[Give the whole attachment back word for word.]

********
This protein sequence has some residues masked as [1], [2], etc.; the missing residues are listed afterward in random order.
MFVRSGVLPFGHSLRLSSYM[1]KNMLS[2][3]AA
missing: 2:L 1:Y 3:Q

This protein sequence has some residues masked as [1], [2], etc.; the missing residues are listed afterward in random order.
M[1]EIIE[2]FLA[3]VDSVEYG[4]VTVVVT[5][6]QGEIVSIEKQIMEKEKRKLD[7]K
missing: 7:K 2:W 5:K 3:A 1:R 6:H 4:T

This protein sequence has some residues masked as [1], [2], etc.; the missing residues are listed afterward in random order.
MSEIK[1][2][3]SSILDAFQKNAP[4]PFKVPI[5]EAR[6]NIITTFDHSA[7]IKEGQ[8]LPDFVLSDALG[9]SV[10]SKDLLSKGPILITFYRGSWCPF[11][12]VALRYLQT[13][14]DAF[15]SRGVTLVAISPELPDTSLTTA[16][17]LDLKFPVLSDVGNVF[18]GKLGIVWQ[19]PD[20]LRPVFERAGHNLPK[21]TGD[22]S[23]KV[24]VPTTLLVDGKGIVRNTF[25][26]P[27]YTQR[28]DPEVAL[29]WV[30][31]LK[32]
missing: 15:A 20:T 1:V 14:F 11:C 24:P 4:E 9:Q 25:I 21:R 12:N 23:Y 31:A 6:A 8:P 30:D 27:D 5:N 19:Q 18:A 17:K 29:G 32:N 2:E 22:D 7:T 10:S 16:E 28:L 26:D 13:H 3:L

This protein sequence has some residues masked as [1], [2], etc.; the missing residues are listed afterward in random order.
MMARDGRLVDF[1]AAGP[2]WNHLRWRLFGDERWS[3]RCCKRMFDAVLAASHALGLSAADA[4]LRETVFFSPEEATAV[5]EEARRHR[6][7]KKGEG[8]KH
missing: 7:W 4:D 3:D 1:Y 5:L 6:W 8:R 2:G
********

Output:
This protein sequence has some residues masked as [1], [2], etc.; the missing residues are listed afterward in random order.
MFVRSGVLPFGHSLRLSSYM[1]KNMLS[2][3]AA
missing: 2:L 1:Y 3:Q

This protein sequence has some residues masked as [1], [2], etc.; the missing residues are listed afterward in random order.
M[1]EIIE[2]FLA[3]VDSVEYG[4]VTVVVT[5][6]QGEIVSIEKQIMEKEKRKLD[7]K
missing: 7:K 2:W 5:K 3:A 1:R 6:H 4:T

This protein sequence has some residues masked as [1], [2], etc.; the missing residues are listed afterward in random order.
MSEIK[1][2][3]SSILDAFQKNAP[4]PFKVPI[5]EAR[6]NIITTFDHSA[7]IKEGQ[8]LPDFVLSDALG[9]SV[10]SKDLLSKGPILITFYRGSWCPF[11][12]VALRYLQT[13][14]DAF[15]SRGVTLVAISPELPDTSLTTA[16][17]LDLKFPVLSDVGNVF[18]GKLGIVWQ[19]PD[20]LRPVFERAGHNLPK[21]TGD[22]S[23]KV[24]VPTTLLVDGKGIVRNTF[25][26]P[27]YTQR[28]DPEVAL[29]WV[30][31]LK[32]
missing: 15:A 20:T 1:V 14:F 11:C 24:P 4:E 9:Q 25:I 21:R 12:N 23:Y 31:A 6:A 8:P 30:D 27:D 5:N 19:Q 18:A 17:K 29:G 32:N 2:E 22:D 7:T 10:S 16:E 28:L 26:D 13:H 3:L

This protein sequence has some residues masked as [1], [2], etc.; the missing residues are listed afterward in random order.
MMARDGRLVDF[1]AAGP[2]WNHLRWRLFGDERWS[3]RCCKRMFDAVLAASHALGLSAADA[4]LRETVFFSPEEATAV[5]EEARRHR[6][7]KKGEG[8]KH
missing: 7:W 4:D 3:D 1:Y 5:L 6:W 8:R 2:G